Campaigning for the Indian elections are in full swing and the one digital tool that leading Indian politicians have adopted wholeheartedly to issue jibes and accusations at rivals we well as inspire their followers is Twitter.
In many ways, Twitter was made for Indians. As nobel prize winning Indian economist Amartya Sen referenced in his book 'The Argumentative Indian,' what my countrymen and women like most to do is argue and debate in as cacophonous and strident a manner as possible about all kinds of things. This, many say, is what makes Indian democracy work. Now, Twitter has become the latest tool with which Indian pols and their followers are able to duel each other with a fervor and frequency that not many countries can match.
This is of course roaring business for Twitter. With a population of 1.2 billion people, Twitter stands to make a fortune if they can monetize this population effectively. It already has 33 million users in India apparently and is targeting another 500 million to be added over time. The fact that its services can be utilized even over feature phones which an overwhelming majority of this population uses (although that is changing quickly) makes the Twitter India business proposition a tantalizing one.
Other than Bollywood celebrity issuing the usual vapid and banal observation from his or her pretty little head, nothing lends itself to Twitter so perfectly as the Indian politician. Already, the race has been electrified by India’s most digital-savvy politician and Prime Ministerial hopeful, Narendra Modi, who has wholeheartedly embraced Twitter (like he has a variety of technology initiatives) and accumulated 3.61 million followers, the most for an Indian politician. (Previously he was known to magically appear before throngs in packed auditoriums using 3-D holographic projections of himself.) Of course, this is way behind US president Barrack Obama's 30 million plus followers, but these are early days for this sort of stuff in India.
Some say that Modi jumped onto the technology and digital plank in order to divert attention from himself being ultimately culpable for presiding over the massacre of over 1,000 people in an orgy of bloodletting in his state of Gujarat while he was Chief Minister, the majority of victims being being Muslim. Many of his supporters point to the absence of any proof directly incriminating him and that he is the only person capable of bringing good governance to India, bereft of the mountain of corruption that marked the reign of the Congress in the past several years.
His bête noir today, the populist politician Arvind Kejriwal, a tax official who shot into fame with the formation of the new, red-hot Aam Admi Party that promised corruption-free rule and astonished the country by coming to power in the state of Delhi has also harnessed Twitter, uses it regularly and has attracted 1.55 million followers. Droves have flooded to his corner attracted by the promise of honest rule, yet detractors say that he has little economic sense and will ground the country into financial ruin.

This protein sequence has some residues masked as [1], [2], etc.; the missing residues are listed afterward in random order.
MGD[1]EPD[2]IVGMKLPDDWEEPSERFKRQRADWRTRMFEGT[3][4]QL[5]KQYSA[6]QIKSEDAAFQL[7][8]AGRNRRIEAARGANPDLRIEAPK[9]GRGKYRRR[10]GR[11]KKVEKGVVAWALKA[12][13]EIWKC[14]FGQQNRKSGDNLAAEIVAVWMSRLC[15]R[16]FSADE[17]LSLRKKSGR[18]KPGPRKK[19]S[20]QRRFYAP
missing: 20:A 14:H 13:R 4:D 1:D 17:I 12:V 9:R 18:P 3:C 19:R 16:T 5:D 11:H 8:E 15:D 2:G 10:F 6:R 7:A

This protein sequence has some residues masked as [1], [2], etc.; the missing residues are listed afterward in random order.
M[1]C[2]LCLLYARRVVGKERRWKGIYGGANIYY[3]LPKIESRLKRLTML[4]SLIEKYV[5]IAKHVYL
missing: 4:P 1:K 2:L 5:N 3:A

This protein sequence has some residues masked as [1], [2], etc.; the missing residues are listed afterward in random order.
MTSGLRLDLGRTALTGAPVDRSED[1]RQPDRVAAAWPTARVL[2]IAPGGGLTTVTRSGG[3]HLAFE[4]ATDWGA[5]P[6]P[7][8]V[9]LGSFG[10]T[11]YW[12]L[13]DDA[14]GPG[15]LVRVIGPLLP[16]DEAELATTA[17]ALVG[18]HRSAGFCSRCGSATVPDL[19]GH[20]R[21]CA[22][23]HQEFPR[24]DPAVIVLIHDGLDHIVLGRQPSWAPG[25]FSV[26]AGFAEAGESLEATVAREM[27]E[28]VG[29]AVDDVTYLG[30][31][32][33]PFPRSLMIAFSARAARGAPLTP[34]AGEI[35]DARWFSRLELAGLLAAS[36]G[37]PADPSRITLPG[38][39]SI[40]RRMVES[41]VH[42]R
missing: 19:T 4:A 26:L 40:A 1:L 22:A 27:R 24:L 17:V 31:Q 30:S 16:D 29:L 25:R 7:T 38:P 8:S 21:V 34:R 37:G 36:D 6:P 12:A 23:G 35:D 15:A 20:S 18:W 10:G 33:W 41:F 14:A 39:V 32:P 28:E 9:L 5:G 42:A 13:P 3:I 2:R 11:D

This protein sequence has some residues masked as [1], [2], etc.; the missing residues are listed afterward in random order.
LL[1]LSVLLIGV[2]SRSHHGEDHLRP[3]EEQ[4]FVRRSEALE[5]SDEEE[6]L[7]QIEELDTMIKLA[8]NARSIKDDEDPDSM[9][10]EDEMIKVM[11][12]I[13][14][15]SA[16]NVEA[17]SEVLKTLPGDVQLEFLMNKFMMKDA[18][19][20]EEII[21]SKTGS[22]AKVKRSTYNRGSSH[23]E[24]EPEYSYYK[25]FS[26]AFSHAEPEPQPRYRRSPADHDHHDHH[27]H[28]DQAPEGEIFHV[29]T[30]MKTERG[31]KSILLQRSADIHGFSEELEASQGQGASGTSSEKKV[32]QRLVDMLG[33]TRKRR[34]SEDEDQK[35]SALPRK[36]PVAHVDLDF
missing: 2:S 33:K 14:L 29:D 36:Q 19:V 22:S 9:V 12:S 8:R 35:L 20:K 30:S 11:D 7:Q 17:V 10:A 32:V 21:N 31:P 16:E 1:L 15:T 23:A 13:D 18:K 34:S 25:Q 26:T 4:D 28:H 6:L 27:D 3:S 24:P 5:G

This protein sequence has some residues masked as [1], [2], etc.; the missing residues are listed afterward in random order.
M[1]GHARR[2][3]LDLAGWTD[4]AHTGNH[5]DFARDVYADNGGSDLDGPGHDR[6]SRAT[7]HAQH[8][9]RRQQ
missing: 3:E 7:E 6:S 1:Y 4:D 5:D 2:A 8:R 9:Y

The Congress Party’s scion Rahul Gandhi, and a favorite punching bag for Modi before Kejriwal showed up, has been noticeably absent from Twitter arguably because him and his party have little to say considering the apathy displayed by them while their party cadres looted the exchequer in full public view via a whole series of scams in the last five years or so.
Yet, one minister from his party, Shashi Tharoor, who as under-secretary of the United Nations had grand ambitions for the top job but didn’t get it, has garnered 2.13 million followers. However, his tryst with Twitter took a dark turn when his wife Sunanda hacked into his Twitter account around a month ago and alleged that she had unearthed evidence of him having an affair with a Pakistani journalist and then exposed his alleged affair on Twitter before she purportedly killed herself with sleeping pills—although recent autopsy reports have said that there were no traces of any medication found in her body, raising the spectre of foul play.
All of the above has been good grist for the twitter mill in India.
Twitter is probably well aware that they are sitting on a potential goldmine in India especially if you consider how eager brands are to engage with audiences through popular channels. According to the Economic Times piece, Pepsi India and MTV India have decided to use Twitter to launch their new music channel. Brands that have users replying to, re-tweeting or marking it as a favourite reportedly have to fork out a 'Cost per Engagement Fee' at the rate of about US$0.5 and US$.75 per engagement. The company also makes money of ads that can be targeted towards users based on their tweets. Ditto for politicians.
Twitter is betting that its 241 million global users (76 percent of whom accessed the service from mobiles) and its $221 million revenue stream last year (double of the previous year) will see a major bump in numbers when the vast mobile toting Indian population really hits its stride.